Every day, there are about four families across the U.S. that have the unfortunate task of burying a loved one who is killed as a result of a backover car accidents. What’s even worse is that many times these loved ones are children who have been backed over by a motor vehicle and killed, according to AZ Central. Many times, these accidents happen when a child or an elderly loved one gets caught in a vehicle’s blind spots. These accidents are a top concern for officials, but it seems that the solution may be a little farther away than we initially thought.Safe-driving advocates have been saying for years that these types of car accidents in Phoenix and elsewhere could be prevented if more vehicles were equipped with rear-view cameras. We could have seen more cars with this technology a lot sooner if the National Highway Traffic Safety Administration (NHTSA) had kept to its initial proposals to have camera technology in all new-model vehicles by 2014. While officials were supposed to finalize this rule in late February, it has now been postponed until later this year. Pressure from the automobile industry is being blamed for the delay.
Our Arizona car accident attorneys understand that nearly 115 lives could be saved if all new-model cars had these rear-view cameras. In addition to that, officials believe the technology has the ability to prevent more than 7,500 injuries. Officials with the NHTSA have been working to require backover cameras in new cars to help to reduce these risks.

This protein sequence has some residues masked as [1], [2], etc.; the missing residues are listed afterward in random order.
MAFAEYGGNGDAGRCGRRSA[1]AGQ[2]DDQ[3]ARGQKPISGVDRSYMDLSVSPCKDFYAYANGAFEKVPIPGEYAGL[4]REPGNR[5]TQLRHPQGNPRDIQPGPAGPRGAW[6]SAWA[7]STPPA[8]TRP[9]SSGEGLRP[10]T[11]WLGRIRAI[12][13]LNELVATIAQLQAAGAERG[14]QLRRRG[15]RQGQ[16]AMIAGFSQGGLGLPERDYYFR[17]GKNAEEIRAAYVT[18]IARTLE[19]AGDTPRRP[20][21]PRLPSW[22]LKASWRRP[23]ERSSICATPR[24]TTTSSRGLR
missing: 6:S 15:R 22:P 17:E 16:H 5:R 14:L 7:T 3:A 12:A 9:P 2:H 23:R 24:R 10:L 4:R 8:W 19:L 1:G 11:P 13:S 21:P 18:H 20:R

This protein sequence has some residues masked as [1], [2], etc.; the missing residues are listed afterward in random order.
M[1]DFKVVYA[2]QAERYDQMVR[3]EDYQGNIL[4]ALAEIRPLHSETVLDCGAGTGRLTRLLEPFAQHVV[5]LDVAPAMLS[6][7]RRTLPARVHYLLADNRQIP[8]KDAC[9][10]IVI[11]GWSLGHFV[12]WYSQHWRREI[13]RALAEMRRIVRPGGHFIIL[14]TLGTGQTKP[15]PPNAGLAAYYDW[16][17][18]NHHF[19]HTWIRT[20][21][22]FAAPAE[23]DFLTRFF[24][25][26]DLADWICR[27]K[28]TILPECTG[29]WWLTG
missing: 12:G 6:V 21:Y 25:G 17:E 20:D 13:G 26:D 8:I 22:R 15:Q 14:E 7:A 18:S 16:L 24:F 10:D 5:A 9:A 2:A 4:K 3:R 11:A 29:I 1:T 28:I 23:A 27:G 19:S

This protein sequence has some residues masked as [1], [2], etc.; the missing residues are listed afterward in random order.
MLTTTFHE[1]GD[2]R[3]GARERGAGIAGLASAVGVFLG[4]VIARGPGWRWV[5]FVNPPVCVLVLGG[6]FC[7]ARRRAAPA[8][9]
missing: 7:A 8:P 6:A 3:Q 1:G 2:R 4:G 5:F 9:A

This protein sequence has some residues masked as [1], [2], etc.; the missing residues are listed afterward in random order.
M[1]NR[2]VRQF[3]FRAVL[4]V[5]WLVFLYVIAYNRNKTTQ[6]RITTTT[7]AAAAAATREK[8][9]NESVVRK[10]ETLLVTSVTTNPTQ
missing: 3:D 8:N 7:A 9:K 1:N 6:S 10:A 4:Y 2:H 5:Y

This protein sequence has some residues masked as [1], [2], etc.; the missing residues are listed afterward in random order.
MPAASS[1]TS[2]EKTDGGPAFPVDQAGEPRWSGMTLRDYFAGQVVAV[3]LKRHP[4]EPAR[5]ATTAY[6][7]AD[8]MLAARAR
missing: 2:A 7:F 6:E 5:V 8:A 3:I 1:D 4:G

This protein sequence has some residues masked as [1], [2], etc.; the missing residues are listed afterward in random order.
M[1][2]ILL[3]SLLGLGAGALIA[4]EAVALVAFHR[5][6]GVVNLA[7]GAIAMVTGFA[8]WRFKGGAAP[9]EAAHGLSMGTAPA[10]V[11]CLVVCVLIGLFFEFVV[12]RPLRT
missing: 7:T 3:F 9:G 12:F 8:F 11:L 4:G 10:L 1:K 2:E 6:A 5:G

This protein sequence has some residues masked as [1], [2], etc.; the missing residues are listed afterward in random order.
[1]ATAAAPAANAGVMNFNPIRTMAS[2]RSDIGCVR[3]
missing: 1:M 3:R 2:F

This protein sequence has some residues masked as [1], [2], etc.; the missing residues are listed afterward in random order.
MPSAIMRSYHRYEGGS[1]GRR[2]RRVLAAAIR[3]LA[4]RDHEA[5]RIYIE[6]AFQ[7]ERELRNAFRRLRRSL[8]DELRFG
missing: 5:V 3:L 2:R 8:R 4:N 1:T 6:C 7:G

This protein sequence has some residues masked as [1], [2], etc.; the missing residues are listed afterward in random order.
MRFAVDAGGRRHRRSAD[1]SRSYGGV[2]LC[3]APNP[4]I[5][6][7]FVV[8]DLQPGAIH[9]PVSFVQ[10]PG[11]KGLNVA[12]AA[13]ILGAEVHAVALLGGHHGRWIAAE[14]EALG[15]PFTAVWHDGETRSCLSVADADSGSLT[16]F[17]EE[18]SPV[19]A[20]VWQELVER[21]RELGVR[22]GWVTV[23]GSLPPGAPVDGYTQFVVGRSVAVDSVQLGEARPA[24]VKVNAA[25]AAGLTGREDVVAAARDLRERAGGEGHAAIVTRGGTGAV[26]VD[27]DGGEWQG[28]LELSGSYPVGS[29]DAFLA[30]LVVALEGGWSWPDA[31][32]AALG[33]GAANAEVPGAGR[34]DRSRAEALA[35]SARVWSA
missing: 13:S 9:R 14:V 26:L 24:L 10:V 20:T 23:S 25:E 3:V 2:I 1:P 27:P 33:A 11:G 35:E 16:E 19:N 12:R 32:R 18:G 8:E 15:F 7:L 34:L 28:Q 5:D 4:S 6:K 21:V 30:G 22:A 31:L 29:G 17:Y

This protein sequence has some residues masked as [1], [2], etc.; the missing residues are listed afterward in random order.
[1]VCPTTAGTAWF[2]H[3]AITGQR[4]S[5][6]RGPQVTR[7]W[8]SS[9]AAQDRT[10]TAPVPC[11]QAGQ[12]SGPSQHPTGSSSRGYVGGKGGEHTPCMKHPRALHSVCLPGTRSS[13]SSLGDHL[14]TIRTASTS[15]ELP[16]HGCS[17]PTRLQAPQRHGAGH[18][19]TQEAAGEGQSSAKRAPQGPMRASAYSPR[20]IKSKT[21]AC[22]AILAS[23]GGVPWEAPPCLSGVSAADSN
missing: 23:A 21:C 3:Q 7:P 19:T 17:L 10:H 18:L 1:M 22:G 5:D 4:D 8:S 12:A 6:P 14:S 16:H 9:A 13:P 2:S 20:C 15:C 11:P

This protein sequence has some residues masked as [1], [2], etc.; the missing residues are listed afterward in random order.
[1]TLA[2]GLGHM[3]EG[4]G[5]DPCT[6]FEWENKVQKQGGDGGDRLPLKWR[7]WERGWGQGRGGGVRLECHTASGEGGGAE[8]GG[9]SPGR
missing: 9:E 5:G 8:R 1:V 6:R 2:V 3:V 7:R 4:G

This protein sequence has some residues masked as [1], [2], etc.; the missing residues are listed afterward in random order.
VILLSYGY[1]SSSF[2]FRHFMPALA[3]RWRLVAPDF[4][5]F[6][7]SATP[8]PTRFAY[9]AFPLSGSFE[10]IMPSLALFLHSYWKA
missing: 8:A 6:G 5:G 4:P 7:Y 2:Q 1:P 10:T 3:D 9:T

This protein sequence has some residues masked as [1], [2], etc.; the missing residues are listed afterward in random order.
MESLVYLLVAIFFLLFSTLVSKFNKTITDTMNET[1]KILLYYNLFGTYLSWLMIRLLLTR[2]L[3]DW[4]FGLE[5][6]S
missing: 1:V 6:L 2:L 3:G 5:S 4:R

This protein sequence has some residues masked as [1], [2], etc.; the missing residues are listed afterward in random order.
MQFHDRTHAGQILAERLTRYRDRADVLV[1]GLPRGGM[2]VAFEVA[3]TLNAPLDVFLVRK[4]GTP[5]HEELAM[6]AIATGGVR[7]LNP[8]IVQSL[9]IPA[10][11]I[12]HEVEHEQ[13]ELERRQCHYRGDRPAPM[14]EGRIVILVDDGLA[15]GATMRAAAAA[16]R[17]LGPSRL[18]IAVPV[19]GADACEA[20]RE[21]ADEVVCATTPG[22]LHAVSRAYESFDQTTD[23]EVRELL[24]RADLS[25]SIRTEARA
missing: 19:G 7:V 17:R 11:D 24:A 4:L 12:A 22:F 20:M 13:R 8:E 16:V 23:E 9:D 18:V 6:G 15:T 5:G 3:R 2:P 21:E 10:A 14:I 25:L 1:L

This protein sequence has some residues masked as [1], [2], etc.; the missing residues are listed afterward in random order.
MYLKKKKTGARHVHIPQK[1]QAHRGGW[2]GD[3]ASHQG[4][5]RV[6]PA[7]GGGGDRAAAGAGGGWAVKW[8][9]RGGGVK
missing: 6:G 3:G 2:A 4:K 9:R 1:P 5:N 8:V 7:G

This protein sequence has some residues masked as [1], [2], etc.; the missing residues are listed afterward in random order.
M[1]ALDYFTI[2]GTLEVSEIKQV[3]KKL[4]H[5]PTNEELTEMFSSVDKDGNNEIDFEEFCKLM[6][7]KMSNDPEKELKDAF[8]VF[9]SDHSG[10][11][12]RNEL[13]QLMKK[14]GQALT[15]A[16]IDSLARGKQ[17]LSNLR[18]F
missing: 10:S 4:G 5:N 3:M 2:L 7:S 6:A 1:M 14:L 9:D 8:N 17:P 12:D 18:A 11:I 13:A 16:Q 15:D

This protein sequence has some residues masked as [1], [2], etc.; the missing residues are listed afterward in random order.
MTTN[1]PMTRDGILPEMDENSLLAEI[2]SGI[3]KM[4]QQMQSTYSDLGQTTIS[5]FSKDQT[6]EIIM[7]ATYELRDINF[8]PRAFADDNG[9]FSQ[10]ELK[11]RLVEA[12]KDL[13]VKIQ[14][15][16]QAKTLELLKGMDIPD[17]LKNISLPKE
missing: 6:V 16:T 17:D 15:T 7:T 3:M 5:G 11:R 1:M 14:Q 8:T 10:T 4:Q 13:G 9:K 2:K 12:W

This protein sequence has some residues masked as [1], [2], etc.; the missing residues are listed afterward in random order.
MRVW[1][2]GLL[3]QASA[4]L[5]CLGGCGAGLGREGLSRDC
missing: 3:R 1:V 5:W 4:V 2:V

“While the Department has made progress toward a final rule to improve rearward visibility, it has decided that further study and data analysis — including of a wider range of vehicles and drivers — is important to ensure the most protective and efficient rule possible,” said the NHTSA.
Now, the final rule may not be issued until the 31st of December.
According to Janette Fennell, president and founder of KidsAndCars.org, this is the third delay this rule has been through. She says that already in 2012, she knows of 11 kids who have been killed in these kinds of accidents. There could be many more. She adds that were only going to see more until someone does something about it.
About four years ago, Congress first passed the Cameron Gulbransen Kids Transportation Safety Act. This act was a result of a backover accident in which a father ran over his 2-year-old child in his own driveway.
Nationwide statistics reveal that there are nearly 250 people killed and another 17,000 injuries every year in backover accidents that involve a passenger vehicle.
“Every vehicle has a blind zone immediately behind the rear bumper,” said Ami Gadhia with the Consumers Union.
If you or someone in your family has been injured or killed in car accident in Arizona, contact us online or call (866) 99-ABELS to schedule a free consultation. You may be entitled to compensation for your injuries, and there are no lawyer fees unless a recovery is made on your behalf.
Feds delay on new rule for vehicle backover deaths, by Brian Haas, AZ Central
More Blog Entries:
Phoenix Car Accidents to be Reduced Under New Guidelines, Phoenix Injury Lawyer Blog, March 2, 2012
Phoenix Pedestrians at Risk for Injury by Silent Hybrid Vehicles, Phoenix Injury Lawyer Blog, February 20, 2012